EMA’s safety committee (PRAC) has confirmed that Picato (ingenol mebutate), a gel for treating the skin condition actinic keratosis, may increase the risk of skin cancer and concluded that the risks of the medicine outweigh its benefits.
The conclusions are based on a review of all available data on the risk of skin cancer in patients using Picato, including results of a study comparing Picato with imiquimod (another medicine for actinic keratosis). The study showed a higher occurrence of skin cancers, especially squamous cell carcinoma, in areas of skin treated with Picato than in areas treated with imiquimod.
The Committee also considered that Picato’s effectiveness is not maintained over time and noted that other treatment options are available for actinic keratosis.
Picato is no longer authorised in the EU. In January 2020, Picato was suspended as a precaution while the review was underway. On 11 February 2020, the marketing authorisation was withdrawn at the request of LEO Laboratories Ltd, the company that marketed the medicine.
Patients who have been treated with Picato should look out for unusual skin changes or growths, which may occur from weeks to months after use, and seek medical advice if any occur. Patients who have questions or concerns about their treatment should consult their doctor or pharmacist.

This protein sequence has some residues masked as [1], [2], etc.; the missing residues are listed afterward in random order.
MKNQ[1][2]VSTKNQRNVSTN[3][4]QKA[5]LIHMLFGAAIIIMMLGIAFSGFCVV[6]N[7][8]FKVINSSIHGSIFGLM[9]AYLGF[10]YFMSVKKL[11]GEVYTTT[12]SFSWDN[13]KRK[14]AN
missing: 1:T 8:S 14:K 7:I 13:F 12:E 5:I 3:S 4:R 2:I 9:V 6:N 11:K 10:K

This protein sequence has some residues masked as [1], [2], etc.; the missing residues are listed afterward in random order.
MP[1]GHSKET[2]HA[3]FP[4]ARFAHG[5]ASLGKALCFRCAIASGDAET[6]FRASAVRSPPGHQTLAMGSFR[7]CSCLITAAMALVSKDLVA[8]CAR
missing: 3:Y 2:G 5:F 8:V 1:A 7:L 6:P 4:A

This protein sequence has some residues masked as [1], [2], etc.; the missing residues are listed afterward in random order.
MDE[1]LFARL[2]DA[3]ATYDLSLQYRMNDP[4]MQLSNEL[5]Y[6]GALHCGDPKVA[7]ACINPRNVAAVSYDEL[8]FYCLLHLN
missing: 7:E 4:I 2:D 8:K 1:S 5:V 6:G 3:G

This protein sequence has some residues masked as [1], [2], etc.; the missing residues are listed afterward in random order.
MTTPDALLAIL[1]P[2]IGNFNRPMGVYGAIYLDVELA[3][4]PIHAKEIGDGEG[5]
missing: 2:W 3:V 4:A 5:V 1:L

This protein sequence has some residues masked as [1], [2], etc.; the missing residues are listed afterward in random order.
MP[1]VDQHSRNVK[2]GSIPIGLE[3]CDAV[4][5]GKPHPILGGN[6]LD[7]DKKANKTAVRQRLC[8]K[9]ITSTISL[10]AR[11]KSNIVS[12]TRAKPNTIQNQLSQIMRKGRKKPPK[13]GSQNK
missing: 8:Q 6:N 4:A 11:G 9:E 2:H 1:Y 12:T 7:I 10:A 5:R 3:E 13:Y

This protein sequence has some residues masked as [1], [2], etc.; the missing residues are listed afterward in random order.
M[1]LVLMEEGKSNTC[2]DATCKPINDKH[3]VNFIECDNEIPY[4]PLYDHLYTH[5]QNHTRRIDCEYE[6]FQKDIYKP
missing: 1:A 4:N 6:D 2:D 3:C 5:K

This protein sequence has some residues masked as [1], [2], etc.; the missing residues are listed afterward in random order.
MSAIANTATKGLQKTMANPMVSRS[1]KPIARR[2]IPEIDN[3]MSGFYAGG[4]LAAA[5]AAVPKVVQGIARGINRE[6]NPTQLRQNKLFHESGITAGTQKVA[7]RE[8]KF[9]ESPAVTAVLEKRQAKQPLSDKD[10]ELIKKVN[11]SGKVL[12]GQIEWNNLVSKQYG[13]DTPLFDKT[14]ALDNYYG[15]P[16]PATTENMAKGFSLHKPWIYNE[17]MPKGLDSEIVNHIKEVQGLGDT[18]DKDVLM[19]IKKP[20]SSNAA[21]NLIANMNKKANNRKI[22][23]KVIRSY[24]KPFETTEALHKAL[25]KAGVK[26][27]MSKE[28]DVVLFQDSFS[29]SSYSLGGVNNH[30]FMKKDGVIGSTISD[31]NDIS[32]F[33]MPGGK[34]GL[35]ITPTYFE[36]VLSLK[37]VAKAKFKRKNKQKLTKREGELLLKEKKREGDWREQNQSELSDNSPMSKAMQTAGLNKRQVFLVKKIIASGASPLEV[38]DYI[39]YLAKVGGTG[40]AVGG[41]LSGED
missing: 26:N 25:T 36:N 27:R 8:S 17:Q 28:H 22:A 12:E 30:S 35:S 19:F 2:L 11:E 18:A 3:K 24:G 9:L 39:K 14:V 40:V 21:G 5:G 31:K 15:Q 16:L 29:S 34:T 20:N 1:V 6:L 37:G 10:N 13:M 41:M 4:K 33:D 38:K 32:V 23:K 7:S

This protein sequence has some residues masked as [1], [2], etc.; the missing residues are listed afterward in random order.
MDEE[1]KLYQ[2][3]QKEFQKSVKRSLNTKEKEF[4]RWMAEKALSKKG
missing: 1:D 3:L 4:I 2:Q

More about the medicine
Picato was available as a gel which was applied to skin areas affected by actinic keratosis. It was used when the outer layer of the affected skin was not thickened or raised. Actinic keratosis is caused by too much sunlight exposure and can turn into skin cancer.
Picato was authorised for use in the EU in November 2012.
More about the procedure
The review of Picato has been initiated at the request of the European Commission, under Article 20 of Regulation (EC) No 726/2004.
On 16 January 2020, while the review was ongoing, EMA’s Pharmacovigilance Risk Assessment Committee (PRAC) recommended suspension of the marketing authorisation of Picato. The European Commission issued a legally binding decision to suspend the marketing authorisation on 17 January 2020.
The PRAC has now concluded its review of the available evidence on Picato. The PRAC recommendation will be sent to EMA’s Committee for Medicinal Products for Human Use (CHMP), responsible for questions concerning medicines for human use, which will adopt the Agency’s opinion.
The final stage of the review procedure is the adoption by the European Commission of a legally binding decision applicable in all EU Member States.
Source: European Medicines Agency